AEDs will self-test themselves, but many state programs require a visual inspection to be performed on the AED every 30 days. When visually inspecting an AED, it is important to note that there is no visible damage to the AED and the readiness indicator shows the appropriate signal. These signals vary from manufacturer to manufacturer, but most are a version of green/red. With Zoll, it is a green check mark or red X. With Cardiac Science, it is a green circle or red circle. Always familiarize yourself with these indicators by referring to the user guide of your particular AED or contact the organization that sold you the device. During this visual inspection, you must also make sure the defibrillation electrodes are not past their expiration date.
Manual defibrillators (LIFEPAK series from Physio-Control, Zoll Medical’s M Series, E Series and X Series, and Phillips XL and MRx) have a much more comprehensive test procedure that must be conducted by trained biomedical technicians. Each parameter of the defibrillator must be checked according to the manufacturer guidelines found in the service manual and pass a long list of calibration tests to ensure they are performing within the range stated by the manufacturer. If the desired range is not achieved, further steps are taken by the technician to correct the problem. Manual defibrillators are used much more frequently by first responders, therefore are subjected to greater physical abuse (heat, cold, moisture, dropping, jostling, etc.). While these life-saving devices are built to withstand greater physical trials, they are still a “machine,” and machines require maintenance to avoid failures.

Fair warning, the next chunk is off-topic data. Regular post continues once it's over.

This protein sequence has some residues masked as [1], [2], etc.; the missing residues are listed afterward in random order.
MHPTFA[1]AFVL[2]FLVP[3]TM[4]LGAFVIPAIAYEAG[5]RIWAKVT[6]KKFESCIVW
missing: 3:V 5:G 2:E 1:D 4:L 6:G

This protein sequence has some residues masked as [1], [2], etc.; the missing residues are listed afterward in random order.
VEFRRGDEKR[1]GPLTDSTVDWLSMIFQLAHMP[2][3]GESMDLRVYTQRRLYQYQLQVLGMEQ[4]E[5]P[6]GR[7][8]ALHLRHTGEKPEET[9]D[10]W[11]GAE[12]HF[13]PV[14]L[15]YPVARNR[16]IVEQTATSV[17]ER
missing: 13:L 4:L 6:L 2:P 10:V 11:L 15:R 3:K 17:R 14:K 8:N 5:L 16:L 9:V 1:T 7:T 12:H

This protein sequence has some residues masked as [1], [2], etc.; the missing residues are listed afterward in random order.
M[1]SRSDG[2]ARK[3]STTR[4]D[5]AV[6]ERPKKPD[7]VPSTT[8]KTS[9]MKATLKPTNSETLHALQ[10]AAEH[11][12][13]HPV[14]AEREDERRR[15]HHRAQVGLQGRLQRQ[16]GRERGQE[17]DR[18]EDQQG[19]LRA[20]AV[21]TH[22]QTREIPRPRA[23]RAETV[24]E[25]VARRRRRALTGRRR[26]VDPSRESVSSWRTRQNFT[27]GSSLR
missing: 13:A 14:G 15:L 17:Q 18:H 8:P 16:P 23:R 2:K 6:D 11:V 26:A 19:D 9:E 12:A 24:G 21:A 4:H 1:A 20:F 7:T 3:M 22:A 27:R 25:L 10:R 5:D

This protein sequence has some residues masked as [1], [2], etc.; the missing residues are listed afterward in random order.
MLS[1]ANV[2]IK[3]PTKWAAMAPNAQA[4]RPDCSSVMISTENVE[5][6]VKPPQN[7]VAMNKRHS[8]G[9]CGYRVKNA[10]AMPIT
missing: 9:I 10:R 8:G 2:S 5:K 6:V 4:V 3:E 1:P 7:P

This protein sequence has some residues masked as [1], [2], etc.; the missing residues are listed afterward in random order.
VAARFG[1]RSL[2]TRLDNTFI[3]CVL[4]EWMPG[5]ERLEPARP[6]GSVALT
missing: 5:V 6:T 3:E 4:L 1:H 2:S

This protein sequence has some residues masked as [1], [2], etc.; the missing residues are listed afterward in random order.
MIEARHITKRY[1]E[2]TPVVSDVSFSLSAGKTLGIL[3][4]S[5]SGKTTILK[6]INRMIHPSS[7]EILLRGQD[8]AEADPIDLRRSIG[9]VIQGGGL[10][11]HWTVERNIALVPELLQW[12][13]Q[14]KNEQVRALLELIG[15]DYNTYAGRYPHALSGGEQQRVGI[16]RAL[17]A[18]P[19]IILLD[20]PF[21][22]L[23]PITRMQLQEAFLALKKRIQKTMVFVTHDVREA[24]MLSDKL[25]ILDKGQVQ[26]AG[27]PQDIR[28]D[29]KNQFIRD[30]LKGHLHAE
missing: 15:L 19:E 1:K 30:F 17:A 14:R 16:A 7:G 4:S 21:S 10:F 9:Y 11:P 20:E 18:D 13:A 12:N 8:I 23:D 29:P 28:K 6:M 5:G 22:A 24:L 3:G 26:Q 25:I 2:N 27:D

A word of caution regarding defibrillator safety: these devices provide a great deal of energy through a “shock” that can reset a struggling heart. That same “shock” can also stop a heart that is performing normally. This aspect is what makes servicing them more dangerous than most medical equipment.
How can Edge Biomed benefit health care facilities in regard to AED and manual defibrillator inspections?
Edge Biomedical takes a special interest in defibrillators (both automated and manual) because they require that respect. Our annual inspections of these devices are completed 100% according to the manufacturer’s guidelines and documented in our proprietary asset management software, eBioTrack. We also provide our customers with recommendations by the manufacturers; not just requirements. A good example is recommended battery replacement frequency. We have seen batteries perform at a satisfactory level for ten years, but the manufacturer recommends replacement every 2 years. We will share that information with the customer to allow them to make an informed decision.
What else is important regarding the annual inspection of AEDs and manual defibrillators?
Manual defibrillators often have many different features, like pacing, 12-lead ECG, pulse oximetry, non-invasive blood pressure, invasive blood pressure, temperature, carbon dioxide/carbon monoxide monitoring and an AED mode. All these features have dedicated boards and parts that can, and do, fail. Testing them according the manufacturer’s specific guidelines is essential for many reasons. Patient and user safety are the biggest reasons, but legal protection and extended life cycle is important as well.
AEDs are not to be purchased and forgotten. They must be maintained by their owners. The most common cause of failure in AEDs is a dead battery. There are several lawsuits stemming from AEDs not being ready for use when they are called upon. My pilot friend would counsel against buying an AED just to hold a dead battery.
For additional information, visit Edge Biomedical.